I’m not going to say Roberto Benigni wasn’t deserving of a best actor Oscar for his performance in Life is Beautiful but Jim Carrey at least deserved a nomination at the Academy Awards. Carrey was a constant face at the MTV Movie Awards, always proving to be a fan favorite, and the voters gave him his second golden popcorn trophy for what was by-far his best work to that point. Oscars voters have long been prejudiced against comedic actors and the omission of Carrey from the nominees list was made more glaring by the fact that The Truman Show picked up three nominations, including one for Ed Harris as best supporting actor. In Oscars history, 1999 is widely known as one of misses as best picture went to Shakespeare in Love over Steven Spielberg’s gritty masterpiece Saving Private Ryan.


2000 – Best Movie: The Matrix

Unlike 1998, the following year was stocked with outstanding dramatic fare that included Academy Award nominees for best picture like The Insider and winner American Beauty, as well as films that weren’t nominated for the big award like Being John Malkovich and Magnolia. MTV’s voters decided to go a difference direction, giving their biggest honor to The Matrix — which was arguably the most copied film of its day. The Matrix won four technical Oscars but wasn’t even nominated for best picture, which once again proves the Academy’s disdain for filmmaking that is loud and innovative.

2002 – Best Movie: The Lord of the Rings: The Fellowship of the Ring

All major awards shows were kind to Peter Jackson’s Lord of the Rings trilogy but the MTV Movie Awards may have given the epic series its most love. Each film of the trilogy won the award for best movie the years in which they were eligible, including The Fellowship of the Ring. Meanwhile, at the Oscars, Ron Howard’s mostly forgettable biopic A Beautiful Mind won best picture over this game-changing trilogy opener.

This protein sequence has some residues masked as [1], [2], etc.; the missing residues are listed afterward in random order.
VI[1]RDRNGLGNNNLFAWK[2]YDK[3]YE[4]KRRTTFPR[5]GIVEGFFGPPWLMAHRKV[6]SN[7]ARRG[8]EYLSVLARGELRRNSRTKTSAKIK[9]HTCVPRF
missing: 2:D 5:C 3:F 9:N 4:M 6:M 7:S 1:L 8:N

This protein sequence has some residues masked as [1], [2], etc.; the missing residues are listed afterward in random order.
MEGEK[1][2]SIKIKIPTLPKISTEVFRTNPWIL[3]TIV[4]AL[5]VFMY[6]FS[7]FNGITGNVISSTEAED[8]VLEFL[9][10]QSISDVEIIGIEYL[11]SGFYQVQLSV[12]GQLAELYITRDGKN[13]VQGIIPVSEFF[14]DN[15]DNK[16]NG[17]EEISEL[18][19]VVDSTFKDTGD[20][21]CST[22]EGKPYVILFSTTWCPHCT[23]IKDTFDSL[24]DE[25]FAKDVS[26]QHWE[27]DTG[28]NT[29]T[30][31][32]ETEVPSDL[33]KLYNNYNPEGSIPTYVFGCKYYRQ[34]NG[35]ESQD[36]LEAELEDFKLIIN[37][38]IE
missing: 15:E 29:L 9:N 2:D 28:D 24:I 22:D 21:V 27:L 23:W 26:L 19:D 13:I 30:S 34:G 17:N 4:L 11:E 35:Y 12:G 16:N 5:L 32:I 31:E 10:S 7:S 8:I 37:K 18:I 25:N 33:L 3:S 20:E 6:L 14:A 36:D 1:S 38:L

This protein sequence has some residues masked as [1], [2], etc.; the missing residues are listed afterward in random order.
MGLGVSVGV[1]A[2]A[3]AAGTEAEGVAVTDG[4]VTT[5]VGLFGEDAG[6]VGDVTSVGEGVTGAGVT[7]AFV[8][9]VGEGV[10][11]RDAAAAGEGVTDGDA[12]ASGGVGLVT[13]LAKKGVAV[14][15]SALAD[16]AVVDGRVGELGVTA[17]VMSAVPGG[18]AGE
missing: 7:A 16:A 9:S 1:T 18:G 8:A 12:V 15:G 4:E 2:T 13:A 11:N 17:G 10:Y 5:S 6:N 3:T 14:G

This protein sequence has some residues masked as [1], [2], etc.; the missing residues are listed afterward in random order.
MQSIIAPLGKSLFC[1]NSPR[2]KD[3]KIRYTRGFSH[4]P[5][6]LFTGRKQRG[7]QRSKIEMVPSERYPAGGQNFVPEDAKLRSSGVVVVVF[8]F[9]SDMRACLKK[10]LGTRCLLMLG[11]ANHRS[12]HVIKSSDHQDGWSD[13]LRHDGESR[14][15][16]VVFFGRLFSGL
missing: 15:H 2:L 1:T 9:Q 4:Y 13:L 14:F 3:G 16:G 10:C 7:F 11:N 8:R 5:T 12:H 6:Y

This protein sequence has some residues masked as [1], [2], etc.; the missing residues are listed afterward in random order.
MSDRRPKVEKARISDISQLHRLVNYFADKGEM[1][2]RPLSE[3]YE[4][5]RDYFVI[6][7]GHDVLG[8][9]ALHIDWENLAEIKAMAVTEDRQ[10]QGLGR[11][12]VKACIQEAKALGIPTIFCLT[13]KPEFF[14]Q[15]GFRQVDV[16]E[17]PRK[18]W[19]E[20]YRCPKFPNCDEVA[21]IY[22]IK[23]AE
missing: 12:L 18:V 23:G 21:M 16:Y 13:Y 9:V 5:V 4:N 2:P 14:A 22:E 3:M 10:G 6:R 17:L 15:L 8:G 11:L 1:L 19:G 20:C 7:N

2005 – Best Actor: Leonardo DiCaprio in The Aviator

The fact that Leonardo DiCaprio has never won an Oscar is mind boggling to many movie fans — present company included — but in 2005 he won his second golden popcorn trophy with an intense, brooding performance as Howard Hughes in The Aviator. The Academy nominated DiCaprio for best actor but ultimately gave that honor to Jamie Foxx for what was essentially a two-hour impression of Ray Charles. This was another case where the MTV Movie Award voters showed up their Oscar colleagues.

2006 – Silver Bucket of Excellence: Do the Right Thing (Spike Lee)

Years after the MTV Movie Awards had resigned itself to solely honoring teen romance flicks, the voters bestowed a legacy award onto one of the greatest movies in recent history. Spike Lee is as polarizing a filmmaker as there’s ever been but when he is dialed in, he’s also one of the best. Lee has never won an Oscar or a Golden Globe, although was nominated for each with his 1989 breakout Do the Right Thing. This is the kind of movie that scares the crap out of Academy voters but that the MTV voters relish honoring. Seventeen years after it shook audiences with a raw look at inner-city race relations, the MTV Movie Awards gave it a retrospective trophy.

2013 – Best Movie: The Avengers

At the 2013 MTV Movie Awards, The Avengers became the last truly great film to win the show’s top award since 2004. I’m not saying it should have topped Argo for best picture at the Oscars but a strong case could be made that it should have at least been among the nominees. At the Oscars that year, nine movies were up for best picture but The Avengers — the third highest-grossing movie of all time — didn’t make the list. Could a single Academy voter honestly tell me they enjoyed Life of Pi or Les Misérables more than The Avengers? If so, that person is an asshole.


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About the Author

Clint Davis is a Cincinnati, Ohio-based journalist who dropped out of film school to write news! Email him at